In Re Application No. 30466

Annotate this Case

230 N.W.2d 190 (1975)

195 Neb. 55

In the Matter of APPLICATION NO. 30466, subscribers receiving telephone service from Blair Telephone Company, Kennard, Nebraska. Reverend Joseph C. MYERS, and Suzanne S. Thompson, Appellees, v. The BLAIR TELEPHONE COMPANY, Appellant, Nebraska Telephone Association, Amicus Curiae.

No. 39854.

Supreme Court of Nebraska.

May 29, 1975.

*193 John R. O'Hanlon, O'Hanlon & Martin, Blair, for appellant.

Bert L. Overcash of Woods, Aitken, Smith, Greer, Overcash & Spangler, Lincoln, for amicus curiae.


SPENCER, Justice.

This action was initiated by 100 subscribers who are on the Kennard, Nebraska, exchange, against the Blair Telephone Company, hereinafter referred to as company. The application, filed February 12, 1974, asked for a determination of a dispute between them and the company concerning charges made for local exchange service which they alleged was totally inadequate. A public hearing was held May 16, 1974. The Public Service Commission, hereinafter called commission, entered its order on September 16, 1974. After extensive findings which sustain the complaint that the service rendered by the company was woefully inadequate, the commission decreed substantially as follows:

1. That the local main station rates at the Kennard, Nebraska, exchange of the Blair Telephone Company be reduced by 60 percent effective January 1, 1974, and to continue at such level until the company proves to the commission that the service is adequate.

2. That the Blair Telephone Company complete the installation of all one-party service at Kennard on or before March 1, 1975, and report to the commission monthly as to construction progress, including the funds expended therefor, and the reason for any extension of time granted to the contractor by the company.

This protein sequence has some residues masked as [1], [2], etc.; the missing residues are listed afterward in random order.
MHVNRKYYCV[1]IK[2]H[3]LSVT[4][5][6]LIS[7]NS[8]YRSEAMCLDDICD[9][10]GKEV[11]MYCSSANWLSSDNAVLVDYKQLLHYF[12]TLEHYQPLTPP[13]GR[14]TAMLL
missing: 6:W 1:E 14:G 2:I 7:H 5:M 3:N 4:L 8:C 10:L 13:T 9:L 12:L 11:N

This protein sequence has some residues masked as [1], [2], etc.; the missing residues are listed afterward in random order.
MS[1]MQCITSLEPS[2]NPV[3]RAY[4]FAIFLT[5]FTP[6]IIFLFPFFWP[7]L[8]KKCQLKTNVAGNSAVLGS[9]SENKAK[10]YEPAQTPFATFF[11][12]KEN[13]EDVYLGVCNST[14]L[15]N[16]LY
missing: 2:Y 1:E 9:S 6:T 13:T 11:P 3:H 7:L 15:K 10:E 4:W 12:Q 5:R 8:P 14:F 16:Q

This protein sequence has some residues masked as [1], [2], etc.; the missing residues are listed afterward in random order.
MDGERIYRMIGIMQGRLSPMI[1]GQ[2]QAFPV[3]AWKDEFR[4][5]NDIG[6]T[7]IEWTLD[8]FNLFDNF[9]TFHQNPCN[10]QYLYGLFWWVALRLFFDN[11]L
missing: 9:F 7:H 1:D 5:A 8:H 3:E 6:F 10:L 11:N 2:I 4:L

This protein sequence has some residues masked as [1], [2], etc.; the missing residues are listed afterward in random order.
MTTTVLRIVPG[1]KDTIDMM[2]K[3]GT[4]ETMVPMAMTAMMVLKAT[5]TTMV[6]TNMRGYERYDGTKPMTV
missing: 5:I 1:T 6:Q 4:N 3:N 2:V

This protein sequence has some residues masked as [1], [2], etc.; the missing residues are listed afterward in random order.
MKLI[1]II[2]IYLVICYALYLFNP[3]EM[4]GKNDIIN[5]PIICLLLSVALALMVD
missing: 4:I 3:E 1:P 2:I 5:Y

3. That the company report to the commission monthly showing the summary of reports of trouble at the Kennard exchange.

4. That the company report to the commission immediately any outages at the Kennard exchange affecting 20 percent or more of the subscribers.

*194 5. That the company report to the commission monthly the total number of man hours expended within the Kennard exchange for repair services, and the total number of hours spent for routine maintenance.

6. That the company assign numbers to its long distance, information, and trouble operators within 15 days from the date of the order.

The company sets out 11 assignments of error. In its brief, however, all its discussion is centered on the 60 percent reduction in rate made retroactive to January 1, 1974. We affirm.

Article IV, section 20, Constitution of Nebraska, provides for a Public Service Commission. So far as material herein, the Constitution provides: "The powers and duties of such commission shall include the regulation of rates, service and general control of common carriers as the Legislature may provide by law. But, in the absence of specific legislation, the commission shall exercise the powers and perform the duties enumerated in this provision."

Section 75-109, R.R.S.1943, provides: "The commission shall have the power to regulate the rates and services of, and to exercise a general control over, all common carriers, which term is hereby defined as all carriers, including contract carriers, engaged in the transportation of freight or passengers for hire, or furnishing communication services for hire in Nebraska intrastate commerce." This essentially is merely a reiteration of the constitutional provision.

Section 75-111, R.R.S.1943, provides: "The commission shall investigate any and all cases of alleged neglect or violation of the laws of this state by any common carrier subject to the provisions of sections 75-101 to 75-801, doing business in this state, or by the officers, agents or employees thereof, and take such action with reference thereto as may be provided by law."

Section 75-119, R.R.S.1943, provides, so far as material herein: "When any common carrier or other interested person petitions the commission alleging that a rate * * is unreasonably high or low, unjust or discriminatory, notice shall be given to the common carriers affected in accordance with the commission's rules for notice and hearing."

Section 75-126, R.R.S.1943, provides, so far as material herein: "(1) Except as otherwise provided in this section, no common carrier shall: * * *